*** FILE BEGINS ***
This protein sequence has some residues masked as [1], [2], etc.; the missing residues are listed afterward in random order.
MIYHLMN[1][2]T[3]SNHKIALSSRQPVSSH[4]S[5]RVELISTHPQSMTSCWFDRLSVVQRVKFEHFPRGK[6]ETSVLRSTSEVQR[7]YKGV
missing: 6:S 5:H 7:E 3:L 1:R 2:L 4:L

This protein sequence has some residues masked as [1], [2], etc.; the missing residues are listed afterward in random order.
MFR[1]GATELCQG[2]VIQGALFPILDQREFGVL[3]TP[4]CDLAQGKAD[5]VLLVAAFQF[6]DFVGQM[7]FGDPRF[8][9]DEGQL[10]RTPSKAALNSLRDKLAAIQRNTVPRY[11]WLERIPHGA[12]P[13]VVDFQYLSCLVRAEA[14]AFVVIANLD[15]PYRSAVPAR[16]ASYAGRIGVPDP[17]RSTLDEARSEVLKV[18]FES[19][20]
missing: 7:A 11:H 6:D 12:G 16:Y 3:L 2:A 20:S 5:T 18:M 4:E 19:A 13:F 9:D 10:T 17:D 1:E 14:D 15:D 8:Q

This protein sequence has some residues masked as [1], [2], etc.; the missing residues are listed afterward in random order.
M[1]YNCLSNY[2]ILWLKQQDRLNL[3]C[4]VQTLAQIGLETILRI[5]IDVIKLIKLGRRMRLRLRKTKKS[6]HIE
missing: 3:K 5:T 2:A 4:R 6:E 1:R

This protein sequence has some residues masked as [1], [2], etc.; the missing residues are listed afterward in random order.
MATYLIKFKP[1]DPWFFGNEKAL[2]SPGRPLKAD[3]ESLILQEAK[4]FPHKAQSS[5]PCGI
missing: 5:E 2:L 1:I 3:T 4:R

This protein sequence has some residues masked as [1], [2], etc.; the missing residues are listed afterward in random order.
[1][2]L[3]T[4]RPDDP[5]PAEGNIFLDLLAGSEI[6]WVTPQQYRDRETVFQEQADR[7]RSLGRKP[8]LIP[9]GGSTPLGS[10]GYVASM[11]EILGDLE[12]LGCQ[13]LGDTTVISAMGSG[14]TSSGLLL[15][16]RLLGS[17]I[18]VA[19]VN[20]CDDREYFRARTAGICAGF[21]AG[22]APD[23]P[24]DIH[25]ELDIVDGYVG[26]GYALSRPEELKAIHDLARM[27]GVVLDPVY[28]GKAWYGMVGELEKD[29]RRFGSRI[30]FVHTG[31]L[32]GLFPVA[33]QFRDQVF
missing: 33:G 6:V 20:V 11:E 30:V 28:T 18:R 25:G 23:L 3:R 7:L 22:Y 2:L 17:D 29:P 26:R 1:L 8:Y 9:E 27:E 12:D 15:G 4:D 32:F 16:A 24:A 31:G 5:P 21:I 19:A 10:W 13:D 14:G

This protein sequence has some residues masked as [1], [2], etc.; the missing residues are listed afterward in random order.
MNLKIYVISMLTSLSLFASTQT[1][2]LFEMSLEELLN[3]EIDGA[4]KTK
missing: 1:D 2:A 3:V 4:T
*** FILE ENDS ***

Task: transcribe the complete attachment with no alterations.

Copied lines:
This protein sequence has some residues masked as [1], [2], etc.; the missing residues are listed afterward in random order.
MIYHLMN[1][2]T[3]SNHKIALSSRQPVSSH[4]S[5]RVELISTHPQSMTSCWFDRLSVVQRVKFEHFPRGK[6]ETSVLRSTSEVQR[7]YKGV
missing: 6:S 5:H 7:E 3:L 1:R 2:L 4:L

This protein sequence has some residues masked as [1], [2], etc.; the missing residues are listed afterward in random order.
MFR[1]GATELCQG[2]VIQGALFPILDQREFGVL[3]TP[4]CDLAQGKAD[5]VLLVAAFQF[6]DFVGQM[7]FGDPRF[8][9]DEGQL[10]RTPSKAALNSLRDKLAAIQRNTVPRY[11]WLERIPHGA[12]P[13]VVDFQYLSCLVRAEA[14]AFVVIANLD[15]PYRSAVPAR[16]ASYAGRIGVPDP[17]RSTLDEARSEVLKV[18]FES[19][20]
missing: 7:A 11:H 6:D 12:G 16:Y 3:L 2:A 20:S 5:T 18:M 4:E 19:A 13:F 9:D 10:T 17:D 1:E 14:D 15:D 8:Q

This protein sequence has some residues masked as [1], [2], etc.; the missing residues are listed afterward in random order.
M[1]YNCLSNY[2]ILWLKQQDRLNL[3]C[4]VQTLAQIGLETILRI[5]IDVIKLIKLGRRMRLRLRKTKKS[6]HIE
missing: 3:K 5:T 2:A 4:R 6:E 1:R

This protein sequence has some residues masked as [1], [2], etc.; the missing residues are listed afterward in random order.
MATYLIKFKP[1]DPWFFGNEKAL[2]SPGRPLKAD[3]ESLILQEAK[4]FPHKAQSS[5]PCGI
missing: 5:E 2:L 1:I 3:T 4:R

This protein sequence has some residues masked as [1], [2], etc.; the missing residues are listed afterward in random order.
[1][2]L[3]T[4]RPDDP[5]PAEGNIFLDLLAGSEI[6]WVTPQQYRDRETVFQEQADR[7]RSLGRKP[8]LIP[9]GGSTPLGS[10]GYVASM[11]EILGDLE[12]LGCQ[13]LGDTTVISAMGSG[14]TSSGLLL[15][16]RLLGS[17]I[18]VA[19]VN[20]CDDREYFRARTAGICAGF[21]AG[22]APD[23]P[24]DIH[25]ELDIVDGYVG[26]GYALSRPEELKAIHDLARM[27]GVVLDPVY[28]GKAWYGMVGELEKD[29]RRFGSRI[30]FVHTG[31]L[32]GLFPVA[33]QFRDQVF
missing: 33:G 6:V 20:V 11:E 30:V 28:T 18:R 25:G 23:L 3:R 7:L 22:Y 2:L 17:D 29:P 26:R 1:L 8:Y 9:E 27:E 12:D 15:G 4:D 32:F 16:A 24:A 31:G 5:P 21:I 19:A 10:W 13:D 14:G

This protein sequence has some residues masked as [1], [2], etc.; the missing residues are listed afterward in random order.
MNLKIYVISMLTSLSLFASTQT[1][2]LFEMSLEELLN[3]EIDGA[4]KTK
missing: 1:D 2:A 3:V 4:T